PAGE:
I’m currently on vacation on the island of Maui. Each time I come to the Islands I hope to get a chance to shoot the Milky Way from atop Haleakala, weather and moon permitting. Well once again, it hasn’t worked out because I’m here during a full moon phase. I decided to make the best […]
Archive for June, 2009
I’m always looking for new ways to remove color cast from images. Sometimes the color cast can be very dramatic and sometimes very subtle, depending on light conditions, camera white balance, etc. Most of the time our eyes tend to compensate for the color cast, unless it is extreme. There are many ways to eliminate color cast at the time the photo is taken, you can use a gray card, set a custom white balance in the camera using something white or neutral, like an Expodisc, or even a sheet of white paper. Most of the time I use the white balance presets on the camera, for example, tungsten, flash or shady. The presets usually do a relatively good job removing the color cast, but not all.
Today I discovered a new way in Photoshop to remove the remaining color cast that the camera doesn’t when using the white balance setting on the camera. I can’t remember where I read about the method on the web, but it seems to work great.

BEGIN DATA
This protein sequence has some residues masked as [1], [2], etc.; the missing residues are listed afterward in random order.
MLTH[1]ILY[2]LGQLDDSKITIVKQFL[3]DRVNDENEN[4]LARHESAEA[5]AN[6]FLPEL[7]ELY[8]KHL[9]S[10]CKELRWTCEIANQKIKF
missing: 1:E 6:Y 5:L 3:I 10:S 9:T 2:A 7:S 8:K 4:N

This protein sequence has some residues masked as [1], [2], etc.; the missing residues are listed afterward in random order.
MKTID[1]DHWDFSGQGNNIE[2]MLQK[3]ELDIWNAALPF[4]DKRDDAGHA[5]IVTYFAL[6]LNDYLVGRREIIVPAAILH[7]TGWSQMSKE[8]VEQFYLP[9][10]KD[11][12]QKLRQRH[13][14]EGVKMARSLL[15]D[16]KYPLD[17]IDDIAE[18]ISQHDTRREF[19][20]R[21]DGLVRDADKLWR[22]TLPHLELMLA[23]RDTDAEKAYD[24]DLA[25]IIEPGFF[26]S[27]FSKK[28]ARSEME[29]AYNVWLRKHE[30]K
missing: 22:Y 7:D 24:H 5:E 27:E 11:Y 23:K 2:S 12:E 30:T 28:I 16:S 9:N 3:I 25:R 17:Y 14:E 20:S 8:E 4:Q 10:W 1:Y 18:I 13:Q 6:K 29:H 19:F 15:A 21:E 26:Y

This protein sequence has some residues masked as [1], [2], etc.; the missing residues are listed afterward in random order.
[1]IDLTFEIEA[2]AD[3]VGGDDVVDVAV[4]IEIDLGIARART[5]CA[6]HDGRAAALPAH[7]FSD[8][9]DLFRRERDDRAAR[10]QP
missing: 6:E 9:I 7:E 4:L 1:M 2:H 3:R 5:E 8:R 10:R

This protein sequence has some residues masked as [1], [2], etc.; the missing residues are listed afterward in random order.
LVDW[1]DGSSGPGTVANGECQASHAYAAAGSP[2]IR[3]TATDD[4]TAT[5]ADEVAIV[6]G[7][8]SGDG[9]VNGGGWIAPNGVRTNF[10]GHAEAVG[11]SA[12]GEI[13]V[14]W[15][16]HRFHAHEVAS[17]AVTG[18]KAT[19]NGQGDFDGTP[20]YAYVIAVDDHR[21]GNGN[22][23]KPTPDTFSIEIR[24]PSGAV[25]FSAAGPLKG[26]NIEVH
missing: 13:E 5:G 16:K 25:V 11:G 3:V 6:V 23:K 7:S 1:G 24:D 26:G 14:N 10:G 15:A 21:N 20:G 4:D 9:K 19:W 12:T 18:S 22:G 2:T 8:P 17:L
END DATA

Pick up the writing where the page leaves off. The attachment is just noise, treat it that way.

Open the image you would like to modify and create a new layer.
You should now have the background layer and the empty new layer.
Fill the new layer with 50% gray and set the blending mode to Difference. You photo will look something like a negative.
Now using the eyedropper tool, find the darkest black you can find. I find looking at the RGB values in the Info tab helps find the blackest black, or something close. A RGB value of 0,0,0 would be devoid of all color. Hold the shift key and click on this spot. You should see a target if you’ve done this correctly. I’ve drawn a red box around the target in my photo.
Now, discard the 50% gray layer.
Add a levels adjustment layer and select the gray eyedropper to set the gray point for the image. It may make it easier to set the “Caps Lock” to change the eyedropper tool to a target. You want to click on the exact pixel you chose above, then click OK.
Now the color-cast should be removed.
Here is a photo I took a while ago in Vienna, I removed a slight blue color cast.
Until next time – Jim
** Just wanted to let you know I found the person that originally created this process, Dave Cross. Dave has a great blog that I highly recommend. http://davecross.blogspot.com/.